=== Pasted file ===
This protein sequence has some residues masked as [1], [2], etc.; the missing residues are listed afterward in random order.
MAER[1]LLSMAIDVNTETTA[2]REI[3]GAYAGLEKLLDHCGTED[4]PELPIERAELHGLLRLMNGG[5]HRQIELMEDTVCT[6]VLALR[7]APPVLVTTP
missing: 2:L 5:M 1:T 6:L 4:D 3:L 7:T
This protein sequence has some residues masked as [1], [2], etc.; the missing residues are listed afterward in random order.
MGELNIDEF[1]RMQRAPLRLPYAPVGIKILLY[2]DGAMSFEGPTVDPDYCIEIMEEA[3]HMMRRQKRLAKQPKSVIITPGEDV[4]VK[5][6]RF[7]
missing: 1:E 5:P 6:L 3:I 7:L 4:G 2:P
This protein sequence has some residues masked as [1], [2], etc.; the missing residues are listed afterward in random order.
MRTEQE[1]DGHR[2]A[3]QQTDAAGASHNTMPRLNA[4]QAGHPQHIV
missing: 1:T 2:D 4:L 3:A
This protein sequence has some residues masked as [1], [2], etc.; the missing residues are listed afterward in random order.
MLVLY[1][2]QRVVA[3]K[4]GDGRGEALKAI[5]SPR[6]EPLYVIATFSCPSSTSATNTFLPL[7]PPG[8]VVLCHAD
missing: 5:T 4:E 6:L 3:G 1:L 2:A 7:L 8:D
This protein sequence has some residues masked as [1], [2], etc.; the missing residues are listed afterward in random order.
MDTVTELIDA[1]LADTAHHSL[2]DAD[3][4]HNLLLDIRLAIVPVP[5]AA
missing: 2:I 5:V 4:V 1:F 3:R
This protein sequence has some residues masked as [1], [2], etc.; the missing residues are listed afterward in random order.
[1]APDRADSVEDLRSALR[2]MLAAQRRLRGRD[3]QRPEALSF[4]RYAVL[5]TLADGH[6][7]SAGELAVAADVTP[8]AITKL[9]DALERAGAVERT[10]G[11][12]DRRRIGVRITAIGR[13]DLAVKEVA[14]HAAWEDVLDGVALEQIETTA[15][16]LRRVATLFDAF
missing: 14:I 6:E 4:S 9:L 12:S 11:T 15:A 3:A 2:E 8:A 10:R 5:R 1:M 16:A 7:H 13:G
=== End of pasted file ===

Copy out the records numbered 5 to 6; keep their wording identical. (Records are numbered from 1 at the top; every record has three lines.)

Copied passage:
This protein sequence has some residues masked as [1], [2], etc.; the missing residues are listed afterward in random order.
MDTVTELIDA[1]LADTAHHSL[2]DAD[3][4]HNLLLDIRLAIVPVP[5]AA
missing: 2:I 5:V 4:V 1:F 3:R
This protein sequence has some residues masked as [1], [2], etc.; the missing residues are listed afterward in random order.
[1]APDRADSVEDLRSALR[2]MLAAQRRLRGRD[3]QRPEALSF[4]RYAVL[5]TLADGH[6][7]SAGELAVAADVTP[8]AITKL[9]DALERAGAVERT[10]G[11][12]DRRRIGVRITAIGR[13]DLAVKEVA[14]HAAWEDVLDGVALEQIETTA[15][16]LRRVATLFDAF
missing: 14:I 6:E 4:S 9:L 12:S 11:T 15:A 3:A 2:E 8:A 10:R 5:R 1:M 16:A 7:H 13:G